The enablers are the lifelines.

Nurses, doctors, firefighters; they all provide assistance to people who may be having the worst day of their life. Teachers, disability workers, aged carers; they give people the skills they need to make their way in life. Speech therapists, childcare workers and mums and dads are all lifelines for their clients.

The evolvers need the enablers. When a financial planners house is burning down he needs his firefighter lifeline. A childcare worker is the lifeline for the engineers baby between 9 and 5.

The enablers look to the evolvers to make sure 2070 is going to be a more colourful, more sustainable, more accepting and more prosperous world than today.

The enrichers sit in the middle.

They enrich our lives so we're a little more comfortable and more at ease. These are the jobs that often didn’t exist in years gone by. They are the retail assistants, petrol station attendants and baristas. The telco workers, hairdressers, butchers and builders. Truth…we don’t actually need them. The fact is we can do without a haircut but how amazing do we feel when we get one. We can do without petrol stations but we’ve outgrown bikes and become much more globalised. We can do without shop clerks but I don’t know how to grow a leek. We could actually do without builders, we used to live happily in caves but how can you compare a tent to a house. We can do without writers but how delightful is it to curl up in bed with a good book.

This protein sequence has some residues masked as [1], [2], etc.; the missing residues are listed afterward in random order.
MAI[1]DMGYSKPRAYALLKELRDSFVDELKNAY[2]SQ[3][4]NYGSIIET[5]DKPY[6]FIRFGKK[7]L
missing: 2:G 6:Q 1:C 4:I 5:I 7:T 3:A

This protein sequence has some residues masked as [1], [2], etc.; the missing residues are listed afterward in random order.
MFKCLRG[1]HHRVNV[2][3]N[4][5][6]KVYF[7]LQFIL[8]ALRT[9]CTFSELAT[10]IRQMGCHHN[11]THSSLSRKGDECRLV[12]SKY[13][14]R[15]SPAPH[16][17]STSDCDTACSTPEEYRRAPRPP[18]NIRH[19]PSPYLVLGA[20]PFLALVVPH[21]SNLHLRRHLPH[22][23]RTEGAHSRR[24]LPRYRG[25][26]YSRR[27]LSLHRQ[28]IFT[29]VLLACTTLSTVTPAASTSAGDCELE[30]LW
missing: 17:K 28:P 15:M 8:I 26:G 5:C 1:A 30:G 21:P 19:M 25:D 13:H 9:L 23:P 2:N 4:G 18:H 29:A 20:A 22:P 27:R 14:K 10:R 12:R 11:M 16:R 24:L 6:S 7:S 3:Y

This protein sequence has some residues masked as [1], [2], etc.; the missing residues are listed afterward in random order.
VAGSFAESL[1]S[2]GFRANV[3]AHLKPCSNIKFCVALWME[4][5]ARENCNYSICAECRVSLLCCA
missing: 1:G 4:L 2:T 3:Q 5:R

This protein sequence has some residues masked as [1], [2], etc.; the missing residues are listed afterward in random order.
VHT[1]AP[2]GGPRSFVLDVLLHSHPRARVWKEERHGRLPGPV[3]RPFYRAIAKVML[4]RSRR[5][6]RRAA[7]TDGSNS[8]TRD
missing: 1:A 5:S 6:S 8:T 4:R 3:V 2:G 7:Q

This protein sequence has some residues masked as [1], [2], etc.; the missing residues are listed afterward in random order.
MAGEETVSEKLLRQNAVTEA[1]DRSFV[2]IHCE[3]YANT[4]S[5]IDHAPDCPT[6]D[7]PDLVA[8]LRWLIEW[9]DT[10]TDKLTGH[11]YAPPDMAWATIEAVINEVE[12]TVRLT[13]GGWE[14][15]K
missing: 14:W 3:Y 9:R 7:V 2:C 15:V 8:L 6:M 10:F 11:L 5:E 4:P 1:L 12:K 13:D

It’s going to be really challenging for an American scientist to connect with his Finnish counterpart without a telco worker. Not impossible but really difficult. A doctor doing a 12 hour night shift will happily hug her skinny flat white. She’d still make it through her shift but will be much nicer and more attentive. Two desirable qualities in a doctor.

Our positions all have a higher purpose, not just to cut hair or process a payment. It’s not just about putting out a fire, soothing a wound or creating a website. It’s really not about teaching ABC or how to play guitar. The purpose generally isn't listed on the position description, only the requirements, skill sets and pay grade.

The magazine article finished with my thoughts on the occupational highs and lows of being a yoga teacher. The things I didn't anticipate, wasn't trained for and the things I wouldn't trade for anything.

  • I wasn't trained but have had to learn the art of restraint. People share a lot and it takes restraint to only listen, not try to fix the problems of the world. Dr Phil is for that.
  • Also being trained as a counsellor would be super helpful most days.
  • Teaching body awareness is a feat that constantly needs finessing.
  • Being ok when people cry in class, show me their scars, look at me with daggers, come every day or don't come for a year. It's not about me.
  • Reading situations so I can respond appropriately when people speak ill of yoga. The 5000 year old system needs to be protected but it's not mine to own and finally...
  • Having skin under toes contributes greatly to overall foot comfort. I regularly have no skin under my big toes from 35 hours a week turning left and right to demonstrate postures. Just goes with the territory I guess.